If any justice on the Supreme Court were to vote either for or against upholding Obamacare simply because they support or oppose the system of healthcare created by the law, then they have fundamentally violated their duty. It does not matter what a Supreme Court Justice thinks about the Affordable Care Act, their job, as outlined by the Constitution, is to determine whether or not the law–particularly the individual mandate–violates the Constitution and the rights of Americans. Any Justice who votes based on any other guidelines than this, on any case they hear, needs to be removed from their position. Sometimes the vote needs to conflict with what a Justice believes should happen because it is not a question of what should happen, but a question of what is and is not within the bounds of the Constitution.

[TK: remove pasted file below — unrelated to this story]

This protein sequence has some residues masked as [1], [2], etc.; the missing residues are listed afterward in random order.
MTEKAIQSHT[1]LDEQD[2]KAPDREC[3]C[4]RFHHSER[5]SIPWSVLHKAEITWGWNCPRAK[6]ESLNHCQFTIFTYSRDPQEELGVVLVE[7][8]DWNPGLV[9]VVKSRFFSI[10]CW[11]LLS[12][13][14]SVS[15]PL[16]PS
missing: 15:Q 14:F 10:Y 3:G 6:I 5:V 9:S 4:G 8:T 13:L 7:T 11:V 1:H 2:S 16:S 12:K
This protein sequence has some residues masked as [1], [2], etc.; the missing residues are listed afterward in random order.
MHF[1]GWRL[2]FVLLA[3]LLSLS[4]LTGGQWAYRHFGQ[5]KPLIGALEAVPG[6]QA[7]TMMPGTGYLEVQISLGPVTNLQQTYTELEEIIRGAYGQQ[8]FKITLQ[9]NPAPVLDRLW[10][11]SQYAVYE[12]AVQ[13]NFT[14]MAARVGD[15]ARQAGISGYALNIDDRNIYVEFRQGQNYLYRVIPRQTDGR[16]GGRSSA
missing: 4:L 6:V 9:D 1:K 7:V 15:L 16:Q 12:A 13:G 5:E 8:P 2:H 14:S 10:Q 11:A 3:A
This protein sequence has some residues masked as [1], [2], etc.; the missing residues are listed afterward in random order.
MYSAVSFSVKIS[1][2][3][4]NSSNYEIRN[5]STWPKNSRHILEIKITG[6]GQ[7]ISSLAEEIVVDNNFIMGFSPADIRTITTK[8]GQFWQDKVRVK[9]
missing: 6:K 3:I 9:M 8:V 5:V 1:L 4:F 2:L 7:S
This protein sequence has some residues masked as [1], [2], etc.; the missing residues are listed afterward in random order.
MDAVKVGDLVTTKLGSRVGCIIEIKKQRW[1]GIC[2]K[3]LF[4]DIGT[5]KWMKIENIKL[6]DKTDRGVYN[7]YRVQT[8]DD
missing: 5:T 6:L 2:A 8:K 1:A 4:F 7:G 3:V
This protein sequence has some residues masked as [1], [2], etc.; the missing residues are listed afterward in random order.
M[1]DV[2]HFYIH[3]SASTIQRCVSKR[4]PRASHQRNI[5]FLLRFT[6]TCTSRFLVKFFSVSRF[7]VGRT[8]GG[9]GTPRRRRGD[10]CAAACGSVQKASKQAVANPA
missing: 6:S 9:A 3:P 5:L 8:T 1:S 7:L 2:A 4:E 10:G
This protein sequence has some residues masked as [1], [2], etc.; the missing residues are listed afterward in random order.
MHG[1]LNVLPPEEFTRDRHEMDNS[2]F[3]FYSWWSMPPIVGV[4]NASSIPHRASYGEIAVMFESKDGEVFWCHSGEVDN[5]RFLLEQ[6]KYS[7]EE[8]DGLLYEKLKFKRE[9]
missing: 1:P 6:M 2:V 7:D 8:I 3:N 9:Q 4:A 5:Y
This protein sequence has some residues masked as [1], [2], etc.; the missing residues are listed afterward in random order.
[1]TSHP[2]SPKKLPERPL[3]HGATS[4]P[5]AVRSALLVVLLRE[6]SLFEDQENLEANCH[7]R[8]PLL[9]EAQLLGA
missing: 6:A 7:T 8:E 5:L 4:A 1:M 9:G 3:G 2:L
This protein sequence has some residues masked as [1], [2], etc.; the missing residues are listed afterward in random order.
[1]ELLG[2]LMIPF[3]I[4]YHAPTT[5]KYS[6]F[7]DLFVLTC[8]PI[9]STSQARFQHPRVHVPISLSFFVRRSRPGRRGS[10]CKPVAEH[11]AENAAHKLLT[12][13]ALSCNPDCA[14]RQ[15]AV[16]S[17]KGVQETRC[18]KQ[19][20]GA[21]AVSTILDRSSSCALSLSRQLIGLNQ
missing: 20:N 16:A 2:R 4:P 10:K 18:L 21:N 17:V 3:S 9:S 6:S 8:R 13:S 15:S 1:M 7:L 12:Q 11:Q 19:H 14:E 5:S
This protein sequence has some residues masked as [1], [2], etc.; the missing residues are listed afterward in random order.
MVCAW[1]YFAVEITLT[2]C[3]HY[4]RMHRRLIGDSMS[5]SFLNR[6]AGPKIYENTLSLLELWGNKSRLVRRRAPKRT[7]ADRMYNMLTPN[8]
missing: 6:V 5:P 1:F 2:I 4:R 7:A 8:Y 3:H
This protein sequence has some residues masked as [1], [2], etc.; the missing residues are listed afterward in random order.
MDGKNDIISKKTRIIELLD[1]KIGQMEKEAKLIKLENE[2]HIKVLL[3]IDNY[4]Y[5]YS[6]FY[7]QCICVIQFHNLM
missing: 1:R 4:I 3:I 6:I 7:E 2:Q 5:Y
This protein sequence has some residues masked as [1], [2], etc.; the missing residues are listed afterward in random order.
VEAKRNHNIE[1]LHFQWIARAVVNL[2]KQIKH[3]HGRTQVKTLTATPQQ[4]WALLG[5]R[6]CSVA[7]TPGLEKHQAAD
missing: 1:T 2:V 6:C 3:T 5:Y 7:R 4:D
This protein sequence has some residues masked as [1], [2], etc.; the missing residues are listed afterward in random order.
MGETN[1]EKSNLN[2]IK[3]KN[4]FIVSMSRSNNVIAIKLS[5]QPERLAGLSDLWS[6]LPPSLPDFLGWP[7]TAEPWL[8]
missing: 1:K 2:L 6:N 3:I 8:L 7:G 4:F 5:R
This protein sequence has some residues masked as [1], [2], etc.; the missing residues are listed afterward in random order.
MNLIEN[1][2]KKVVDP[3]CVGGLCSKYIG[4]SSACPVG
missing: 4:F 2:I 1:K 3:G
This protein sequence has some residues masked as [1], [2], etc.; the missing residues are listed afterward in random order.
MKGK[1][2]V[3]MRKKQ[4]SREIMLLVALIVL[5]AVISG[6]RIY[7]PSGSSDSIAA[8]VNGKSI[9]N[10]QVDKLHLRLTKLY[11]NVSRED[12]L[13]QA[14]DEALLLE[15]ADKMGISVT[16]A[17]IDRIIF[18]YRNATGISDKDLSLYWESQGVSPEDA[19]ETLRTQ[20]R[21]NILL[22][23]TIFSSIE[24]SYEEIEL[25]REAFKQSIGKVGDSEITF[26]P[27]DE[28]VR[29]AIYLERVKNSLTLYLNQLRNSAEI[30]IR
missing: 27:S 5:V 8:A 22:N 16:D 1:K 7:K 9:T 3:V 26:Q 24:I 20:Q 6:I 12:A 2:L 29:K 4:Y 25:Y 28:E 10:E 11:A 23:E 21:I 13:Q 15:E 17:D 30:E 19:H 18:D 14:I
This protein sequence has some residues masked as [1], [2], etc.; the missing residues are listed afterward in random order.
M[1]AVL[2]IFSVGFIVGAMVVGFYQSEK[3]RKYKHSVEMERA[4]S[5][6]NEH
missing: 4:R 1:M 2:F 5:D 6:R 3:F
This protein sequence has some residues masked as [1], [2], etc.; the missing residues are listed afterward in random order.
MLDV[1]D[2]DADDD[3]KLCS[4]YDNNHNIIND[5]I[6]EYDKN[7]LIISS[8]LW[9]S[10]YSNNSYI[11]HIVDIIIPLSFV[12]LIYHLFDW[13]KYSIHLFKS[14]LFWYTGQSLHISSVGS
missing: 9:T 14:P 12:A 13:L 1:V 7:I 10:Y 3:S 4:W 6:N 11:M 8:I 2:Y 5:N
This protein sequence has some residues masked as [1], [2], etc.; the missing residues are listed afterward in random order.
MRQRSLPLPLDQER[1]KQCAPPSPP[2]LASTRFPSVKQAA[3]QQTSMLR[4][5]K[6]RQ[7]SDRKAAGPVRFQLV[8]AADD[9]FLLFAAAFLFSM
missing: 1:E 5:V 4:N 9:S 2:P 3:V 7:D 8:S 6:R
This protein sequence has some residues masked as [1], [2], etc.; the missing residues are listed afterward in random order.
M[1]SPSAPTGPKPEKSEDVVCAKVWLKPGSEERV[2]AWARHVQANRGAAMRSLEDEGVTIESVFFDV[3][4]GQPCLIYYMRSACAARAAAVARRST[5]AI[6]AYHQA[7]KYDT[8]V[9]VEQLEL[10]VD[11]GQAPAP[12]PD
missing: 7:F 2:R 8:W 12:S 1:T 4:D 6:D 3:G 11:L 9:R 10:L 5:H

The individual mandate was put into the legislation to create a broader customer base, thus providing more revenue for the insurance companies. The principal behind this action is that an increase in demand will lower prices. Supporters of the law feel that if an individual mandate is upheld the revenue created by everyone paying insurance premiums would be substantial enough that insurance companies could lower their prices due to the additional revenue from healthy people, many of whom choose not to buy insurance right now, paying premiums. This is a sort of shared sacrifice model to help deflate prices overall. The counter from those who oppose Obamacare is that creating a more competitive model will drive down prices. The government will also argue that Congress has the power to regulate insurance under the interstate commerce clause. This is a puzzling argument because current law states that you cannot buy health insurance across state lines; the only exception to this being if you work for a company based out of another state and you choose to take their health benefits. For this reason health insurance is not interstate commerce. Certainly if one is hurt while traveling, their medical care is interstate commerce, but that is care, not insurance. The transaction occurs across state lines, true, but that is a result of consequence, not commerce. Allowing insurance companies across the country to bid for the coverage of potential customers would create the same competitive market we see with auto insurance commercials. If every auto insurance switch can save a customer money based on competition, the potential is also there for the health insurance market, it is simply not being explored.